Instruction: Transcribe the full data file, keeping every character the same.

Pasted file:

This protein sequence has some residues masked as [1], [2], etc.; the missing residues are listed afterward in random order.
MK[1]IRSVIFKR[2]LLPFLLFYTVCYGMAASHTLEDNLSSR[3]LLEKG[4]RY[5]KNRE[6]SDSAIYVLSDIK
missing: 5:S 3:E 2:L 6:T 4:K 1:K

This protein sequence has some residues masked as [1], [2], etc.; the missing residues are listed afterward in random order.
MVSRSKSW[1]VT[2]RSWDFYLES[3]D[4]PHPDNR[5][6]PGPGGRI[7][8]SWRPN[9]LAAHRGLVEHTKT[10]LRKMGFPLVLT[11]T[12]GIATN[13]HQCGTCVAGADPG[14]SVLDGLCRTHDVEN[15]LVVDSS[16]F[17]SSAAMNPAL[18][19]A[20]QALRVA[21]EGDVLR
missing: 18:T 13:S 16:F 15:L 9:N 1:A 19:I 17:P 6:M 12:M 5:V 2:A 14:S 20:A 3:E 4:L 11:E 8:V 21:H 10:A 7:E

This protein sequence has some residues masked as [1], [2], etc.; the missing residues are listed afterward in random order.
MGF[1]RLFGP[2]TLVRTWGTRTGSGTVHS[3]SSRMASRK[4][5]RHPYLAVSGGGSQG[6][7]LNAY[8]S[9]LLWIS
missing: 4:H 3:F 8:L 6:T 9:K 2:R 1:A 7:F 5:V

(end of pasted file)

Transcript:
This protein sequence has some residues masked as [1], [2], etc.; the missing residues are listed afterward in random order.
MK[1]IRSVIFKR[2]LLPFLLFYTVCYGMAASHTLEDNLSSR[3]LLEKG[4]RY[5]KNRE[6]SDSAIYVLSDIK
missing: 5:S 3:E 2:L 6:T 4:K 1:K

This protein sequence has some residues masked as [1], [2], etc.; the missing residues are listed afterward in random order.
MVSRSKSW[1]VT[2]RSWDFYLES[3]D[4]PHPDNR[5][6]PGPGGRI[7][8]SWRPN[9]LAAHRGLVEHTKT[10]LRKMGFPLVLT[11]T[12]GIATN[13]HQCGTCVAGADPG[14]SVLDGLCRTHDVEN[15]LVVDSS[16]F[17]SSAAMNPAL[18][19]A[20]QALRVA[21]EGDVLR
missing: 18:T 13:S 16:F 15:L 9:N 1:A 19:I 17:P 6:M 12:M 5:V 2:A 14:S 20:A 3:E 4:L 11:E 8:V 21:H 10:A 7:E

This protein sequence has some residues masked as [1], [2], etc.; the missing residues are listed afterward in random order.
MGF[1]RLFGP[2]TLVRTWGTRTGSGTVHS[3]SSRMASRK[4][5]RHPYLAVSGGGSQG[6][7]LNAY[8]S[9]LLWIS
missing: 4:H 3:F 8:L 6:T 9:K 2:R 1:A 7:F 5:V